Made you look. No, this is not about that. This is also not about tariffs and trade wars. This is a reminder that there are more forces at work in the market, more fundamental forces, than just headline news.

The Technology and Consumer spaces have been having a bit of a Waterloo moment. A steady drumbeat of information breaches from tech firms, consumer credit firms, major merchants, health insurers and others has shown that our digital lives are the new currency of commerce, and thieves will gladly take and then sell this information to the highest bidder.

To date, the response has been largely profiteering. Play on the concerns of the citizenry that companies cannot be trusted to care for their personal identifiable information and sell them identity protection and credit protection services, in some cases crassly by the very same companies that fumbled the information into the open in the first place.

In the meantime, although it is in full view in any EULA, we all forget that our digital lives are for sale to the highest bidder anyway, and entirely legally. Most recently this has burst into the clear with the concerns over Cambridge Analytica’s harnessing of data from Facebook for political purposes. It might be unsavory, but discounting the B-quality spy caper unfolding around their possible use of wine and women to manipulate candidates, there does not appear to be much illegal about the actual data mining.

Enter regulation. There is now a much more robust conversation being undertaken about whether regulatory intervention is necessary to deal with social media giants. Mark Zuckerberg has even seemed to embrace the idea, perhaps having learned from his experience with Beacon in 2007 and trying to get out in front of the issue at least rhetorically. Particularly in the current deregulatory regime, the specter of new regulation is not warmly received by business and markets. Some of the most significant index-moving shifts over the last couple weeks seem to be more in response to threats to the economic models of social media and internet companies through regulation than the likelihood of retaliatory Chinese tariffs (where many of these companies cannot operate anyway).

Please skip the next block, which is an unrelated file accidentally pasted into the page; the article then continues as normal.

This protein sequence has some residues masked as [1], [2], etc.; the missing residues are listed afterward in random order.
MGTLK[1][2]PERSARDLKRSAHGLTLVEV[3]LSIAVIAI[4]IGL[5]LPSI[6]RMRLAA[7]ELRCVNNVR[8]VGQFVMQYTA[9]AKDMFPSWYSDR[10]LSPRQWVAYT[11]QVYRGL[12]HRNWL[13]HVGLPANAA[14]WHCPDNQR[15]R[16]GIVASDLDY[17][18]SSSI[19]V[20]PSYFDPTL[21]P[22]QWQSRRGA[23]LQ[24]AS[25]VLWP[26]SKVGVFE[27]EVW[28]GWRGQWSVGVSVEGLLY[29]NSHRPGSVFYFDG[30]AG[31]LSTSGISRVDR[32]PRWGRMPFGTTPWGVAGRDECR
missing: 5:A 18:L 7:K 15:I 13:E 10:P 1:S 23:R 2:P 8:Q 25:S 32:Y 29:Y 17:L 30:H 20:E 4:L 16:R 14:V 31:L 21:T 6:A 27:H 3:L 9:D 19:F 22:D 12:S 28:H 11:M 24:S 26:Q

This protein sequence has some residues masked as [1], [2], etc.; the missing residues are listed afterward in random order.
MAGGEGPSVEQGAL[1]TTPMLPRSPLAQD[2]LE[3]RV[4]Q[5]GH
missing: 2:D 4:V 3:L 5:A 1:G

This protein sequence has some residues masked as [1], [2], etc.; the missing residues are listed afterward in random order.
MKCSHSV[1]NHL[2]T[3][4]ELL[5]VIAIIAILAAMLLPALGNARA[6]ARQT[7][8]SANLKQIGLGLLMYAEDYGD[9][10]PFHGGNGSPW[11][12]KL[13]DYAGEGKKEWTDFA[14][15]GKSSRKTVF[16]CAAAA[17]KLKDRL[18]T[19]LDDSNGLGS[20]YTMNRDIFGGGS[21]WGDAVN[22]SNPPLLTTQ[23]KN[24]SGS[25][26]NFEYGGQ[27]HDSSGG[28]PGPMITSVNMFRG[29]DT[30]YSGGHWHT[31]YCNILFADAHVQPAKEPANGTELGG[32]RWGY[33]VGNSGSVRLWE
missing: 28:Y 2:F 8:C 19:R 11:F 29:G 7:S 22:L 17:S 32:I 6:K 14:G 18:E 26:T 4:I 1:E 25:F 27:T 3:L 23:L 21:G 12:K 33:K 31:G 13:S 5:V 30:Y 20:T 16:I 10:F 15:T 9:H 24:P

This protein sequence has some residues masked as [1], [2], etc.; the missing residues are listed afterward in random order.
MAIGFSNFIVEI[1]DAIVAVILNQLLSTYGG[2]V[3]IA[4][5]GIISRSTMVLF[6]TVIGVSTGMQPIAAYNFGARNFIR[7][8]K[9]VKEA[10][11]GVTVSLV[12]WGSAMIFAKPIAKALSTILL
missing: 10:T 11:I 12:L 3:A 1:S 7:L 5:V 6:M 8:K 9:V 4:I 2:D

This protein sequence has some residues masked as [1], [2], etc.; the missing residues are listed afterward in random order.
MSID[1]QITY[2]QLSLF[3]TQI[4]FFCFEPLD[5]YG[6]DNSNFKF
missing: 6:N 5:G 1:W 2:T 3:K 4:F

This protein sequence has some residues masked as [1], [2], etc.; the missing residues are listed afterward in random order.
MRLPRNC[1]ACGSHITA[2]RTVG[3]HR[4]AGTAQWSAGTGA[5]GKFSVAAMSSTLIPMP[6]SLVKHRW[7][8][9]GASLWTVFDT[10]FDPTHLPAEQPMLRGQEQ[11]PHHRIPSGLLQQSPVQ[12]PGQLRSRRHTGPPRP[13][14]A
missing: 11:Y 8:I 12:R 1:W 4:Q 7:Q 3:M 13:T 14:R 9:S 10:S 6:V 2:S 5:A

There is, however, little evidence to suggest that a more robust privacy framework would threaten these companies or their margins materially. There are already extensive rules in place in the financial services industry that address the protection and sharing of personally identifiable information. In healthcare, the Health Insurance Portability and Accountability Act of 1996 (HIPAA), Title II, established a privacy framework that, while onerous in some of its provisions, has not decimated the profitability of large medical institutions (the consequences for small and individual medical practitioners is a separate discussion).

The issue is not going away and heartfelt apologies and commitments to introspection and TED talks will not change the trajectory. The electorate is concerned, which means politicians are concerned, which means the discussion of regulation is inevitably on the table. It may come to nothing, but the market will chew on the range of possible outcomes and price in additional volatility until there is greater clarity. In the meantime, we handicap the economic risk from regulation as being no greater than the litigation risk for the mishandling and misuse of personal data.